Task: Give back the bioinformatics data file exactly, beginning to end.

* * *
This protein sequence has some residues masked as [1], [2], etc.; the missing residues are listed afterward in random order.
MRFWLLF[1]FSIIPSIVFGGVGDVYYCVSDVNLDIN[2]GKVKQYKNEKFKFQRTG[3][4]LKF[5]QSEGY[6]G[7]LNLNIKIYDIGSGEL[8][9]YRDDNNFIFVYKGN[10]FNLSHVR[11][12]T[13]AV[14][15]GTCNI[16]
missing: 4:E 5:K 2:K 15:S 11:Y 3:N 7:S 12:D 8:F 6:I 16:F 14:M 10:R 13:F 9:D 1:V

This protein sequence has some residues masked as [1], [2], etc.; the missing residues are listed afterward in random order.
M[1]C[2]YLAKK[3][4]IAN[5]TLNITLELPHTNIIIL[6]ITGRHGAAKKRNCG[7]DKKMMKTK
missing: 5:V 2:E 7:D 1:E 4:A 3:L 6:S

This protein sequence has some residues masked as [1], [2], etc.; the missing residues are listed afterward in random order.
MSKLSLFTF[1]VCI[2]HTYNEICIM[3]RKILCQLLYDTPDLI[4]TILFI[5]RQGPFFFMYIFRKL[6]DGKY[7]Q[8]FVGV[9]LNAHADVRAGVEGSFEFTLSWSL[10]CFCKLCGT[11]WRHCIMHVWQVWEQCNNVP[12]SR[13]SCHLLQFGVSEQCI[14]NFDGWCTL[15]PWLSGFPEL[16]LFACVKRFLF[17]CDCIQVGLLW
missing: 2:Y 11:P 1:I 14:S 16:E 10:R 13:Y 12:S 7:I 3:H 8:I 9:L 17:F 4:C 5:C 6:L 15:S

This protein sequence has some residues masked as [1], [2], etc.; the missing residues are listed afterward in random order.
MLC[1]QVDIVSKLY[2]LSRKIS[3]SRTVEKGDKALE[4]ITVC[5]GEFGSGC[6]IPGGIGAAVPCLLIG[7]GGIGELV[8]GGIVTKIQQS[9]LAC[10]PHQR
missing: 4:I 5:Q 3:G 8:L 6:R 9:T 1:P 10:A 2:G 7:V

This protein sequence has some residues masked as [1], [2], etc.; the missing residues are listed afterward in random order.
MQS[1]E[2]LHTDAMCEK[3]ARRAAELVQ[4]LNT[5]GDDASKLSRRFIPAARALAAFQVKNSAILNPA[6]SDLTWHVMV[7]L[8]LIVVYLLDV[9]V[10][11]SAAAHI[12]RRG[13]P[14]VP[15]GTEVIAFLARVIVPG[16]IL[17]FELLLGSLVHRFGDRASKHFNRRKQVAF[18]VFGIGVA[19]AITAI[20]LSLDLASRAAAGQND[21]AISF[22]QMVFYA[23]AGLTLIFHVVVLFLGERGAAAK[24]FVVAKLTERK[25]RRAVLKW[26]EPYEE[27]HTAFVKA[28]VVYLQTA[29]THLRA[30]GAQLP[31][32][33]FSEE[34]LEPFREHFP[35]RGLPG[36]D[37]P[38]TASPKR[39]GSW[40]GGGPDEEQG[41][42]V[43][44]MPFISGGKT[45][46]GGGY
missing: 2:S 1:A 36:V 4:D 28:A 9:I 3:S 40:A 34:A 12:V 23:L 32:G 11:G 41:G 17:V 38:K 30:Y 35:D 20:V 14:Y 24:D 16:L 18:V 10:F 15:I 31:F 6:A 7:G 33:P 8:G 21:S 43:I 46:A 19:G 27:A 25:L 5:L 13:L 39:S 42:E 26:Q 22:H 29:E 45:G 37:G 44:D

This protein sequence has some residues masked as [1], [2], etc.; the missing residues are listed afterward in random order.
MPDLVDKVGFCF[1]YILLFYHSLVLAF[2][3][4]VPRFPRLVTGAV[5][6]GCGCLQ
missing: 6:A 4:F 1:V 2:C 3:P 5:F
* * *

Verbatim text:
This protein sequence has some residues masked as [1], [2], etc.; the missing residues are listed afterward in random order.
MRFWLLF[1]FSIIPSIVFGGVGDVYYCVSDVNLDIN[2]GKVKQYKNEKFKFQRTG[3][4]LKF[5]QSEGY[6]G[7]LNLNIKIYDIGSGEL[8][9]YRDDNNFIFVYKGN[10]FNLSHVR[11][12]T[13]AV[14][15]GTCNI[16]
missing: 4:E 5:K 2:K 15:S 11:Y 3:N 7:S 12:D 8:F 6:I 16:F 14:M 10:R 13:F 9:D 1:V

This protein sequence has some residues masked as [1], [2], etc.; the missing residues are listed afterward in random order.
M[1]C[2]YLAKK[3][4]IAN[5]TLNITLELPHTNIIIL[6]ITGRHGAAKKRNCG[7]DKKMMKTK
missing: 5:V 2:E 7:D 1:E 4:A 3:L 6:S

This protein sequence has some residues masked as [1], [2], etc.; the missing residues are listed afterward in random order.
MSKLSLFTF[1]VCI[2]HTYNEICIM[3]RKILCQLLYDTPDLI[4]TILFI[5]RQGPFFFMYIFRKL[6]DGKY[7]Q[8]FVGV[9]LNAHADVRAGVEGSFEFTLSWSL[10]CFCKLCGT[11]WRHCIMHVWQVWEQCNNVP[12]SR[13]SCHLLQFGVSEQCI[14]NFDGWCTL[15]PWLSGFPEL[16]LFACVKRFLF[17]CDCIQVGLLW
missing: 2:Y 11:P 1:I 14:S 16:E 10:R 13:Y 12:S 7:I 3:H 8:I 9:L 17:F 4:C 5:C 6:L 15:S

This protein sequence has some residues masked as [1], [2], etc.; the missing residues are listed afterward in random order.
MLC[1]QVDIVSKLY[2]LSRKIS[3]SRTVEKGDKALE[4]ITVC[5]GEFGSGC[6]IPGGIGAAVPCLLIG[7]GGIGELV[8]GGIVTKIQQS[9]LAC[10]PHQR
missing: 4:I 5:Q 3:G 8:L 6:R 9:T 1:P 10:A 2:G 7:V

This protein sequence has some residues masked as [1], [2], etc.; the missing residues are listed afterward in random order.
MQS[1]E[2]LHTDAMCEK[3]ARRAAELVQ[4]LNT[5]GDDASKLSRRFIPAARALAAFQVKNSAILNPA[6]SDLTWHVMV[7]L[8]LIVVYLLDV[9]V[10][11]SAAAHI[12]RRG[13]P[14]VP[15]GTEVIAFLARVIVPG[16]IL[17]FELLLGSLVHRFGDRASKHFNRRKQVAF[18]VFGIGVA[19]AITAI[20]LSLDLASRAAAGQND[21]AISF[22]QMVFYA[23]AGLTLIFHVVVLFLGERGAAAK[24]FVVAKLTERK[25]RRAVLKW[26]EPYEE[27]HTAFVKA[28]VVYLQTA[29]THLRA[30]GAQLP[31][32][33]FSEE[34]LEPFREHFP[35]RGLPG[36]D[37]P[38]TASPKR[39]GSW[40]GGGPDEEQG[41][42]V[43][44]MPFISGGKT[45][46]GGGY
missing: 2:S 1:A 36:V 4:D 28:A 9:I 3:S 40:A 34:A 12:V 23:L 32:G 11:G 41:G 17:V 38:K 30:Y 35:D 20:V 14:Y 24:D 16:L 18:V 10:F 15:I 31:F 6:A 7:G 33:P 8:G 21:S 43:I 46:A 19:G 27:A 25:L 5:L 13:L 39:S 42:E 26:Q 22:H 29:E 45:G 37:G 44:D

This protein sequence has some residues masked as [1], [2], etc.; the missing residues are listed afterward in random order.
MPDLVDKVGFCF[1]YILLFYHSLVLAF[2][3][4]VPRFPRLVTGAV[5][6]GCGCLQ
missing: 6:A 4:F 1:V 2:C 3:P 5:F